People tend to either love glitter or hate glitter. I fall in the “love” glitter camp. I have always loved glitter, and if I ever broke out of my brown/beige/black/gray and sometimes navy blue wardrobe, I would wear things with glitter. I wouldn’t even mind glitter all over my house, the mere sight of something sparkly makes me happy. But not everyone here feels that way, so I don’t get to have glitter around as much as I might want. However, Katherine agrees with me that glitter is wonderful, so we made Mind Jars for her birthday party favors. Mind jars are perfect. The glitter is contained but as beautiful as ever. I now have one sitting on my desk.
The idea is that when a child (or adult) needs a few minutes to calm down, he/she takes the jar, shakes it up, and watches the glitter sparkle and swirl until it settles at the bottom.
We’ve used the Mind Jar twice this week to help calm a child. The other day, Katherine was frustrated and impatient with her sister, who admittedly was getting in the way. I could hear the escalating unkindness between them (read: Katherine was about to get really mad), so I had her go up to her room with the Mind Jar, sit on her bed, shake it up, watch it, and come down ready to play when all the glitter had settled. It worked! She happily went up to her room, and came back down five minutes later, calm and relaxed, ready to play.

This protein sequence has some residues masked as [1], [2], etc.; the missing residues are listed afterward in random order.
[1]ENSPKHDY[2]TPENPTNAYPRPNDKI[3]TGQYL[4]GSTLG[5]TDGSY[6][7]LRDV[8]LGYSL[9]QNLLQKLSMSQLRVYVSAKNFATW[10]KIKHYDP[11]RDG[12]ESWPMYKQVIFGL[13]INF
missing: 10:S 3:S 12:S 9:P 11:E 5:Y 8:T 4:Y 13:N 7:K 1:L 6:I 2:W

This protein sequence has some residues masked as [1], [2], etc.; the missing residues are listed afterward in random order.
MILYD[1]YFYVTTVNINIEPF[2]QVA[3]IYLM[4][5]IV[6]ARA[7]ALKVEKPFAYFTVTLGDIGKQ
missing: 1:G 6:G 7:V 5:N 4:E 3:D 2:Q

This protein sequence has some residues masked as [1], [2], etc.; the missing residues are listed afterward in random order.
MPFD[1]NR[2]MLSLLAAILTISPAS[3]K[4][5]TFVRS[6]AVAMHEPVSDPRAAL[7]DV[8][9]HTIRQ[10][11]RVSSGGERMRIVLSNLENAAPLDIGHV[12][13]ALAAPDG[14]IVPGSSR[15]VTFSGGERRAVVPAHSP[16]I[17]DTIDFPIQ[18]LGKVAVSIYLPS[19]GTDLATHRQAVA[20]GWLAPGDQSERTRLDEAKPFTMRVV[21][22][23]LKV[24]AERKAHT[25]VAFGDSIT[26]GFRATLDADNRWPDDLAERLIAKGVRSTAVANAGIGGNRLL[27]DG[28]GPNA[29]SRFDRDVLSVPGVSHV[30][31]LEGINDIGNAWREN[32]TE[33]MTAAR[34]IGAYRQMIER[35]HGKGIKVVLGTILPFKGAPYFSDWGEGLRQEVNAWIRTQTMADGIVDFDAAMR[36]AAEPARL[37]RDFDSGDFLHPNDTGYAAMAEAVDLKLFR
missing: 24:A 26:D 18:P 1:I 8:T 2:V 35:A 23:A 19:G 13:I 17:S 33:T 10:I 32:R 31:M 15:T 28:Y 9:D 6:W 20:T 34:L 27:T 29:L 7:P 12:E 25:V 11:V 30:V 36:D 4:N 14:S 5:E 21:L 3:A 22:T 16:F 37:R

Today, Dave used it with Clara who was having a tantrum of unknown origin. He sat down with her and the mind jar (probably not wise to let a tantruming child go off on her own with a glass jar) and had her shake it. Clara wasn’t all that interested in watching it, but she did want to hold it. So Dave told her she could hold it and keep it stirred up until she was ready to let it calm down. When she was ready to let it settle, she was also settled. As we say, she had found her calm.
So… novelty effect or magic solution?
Mind Jars are easy to make: mix glitter glue and hot water in a jar, you can add extra glitter if you think it needs more.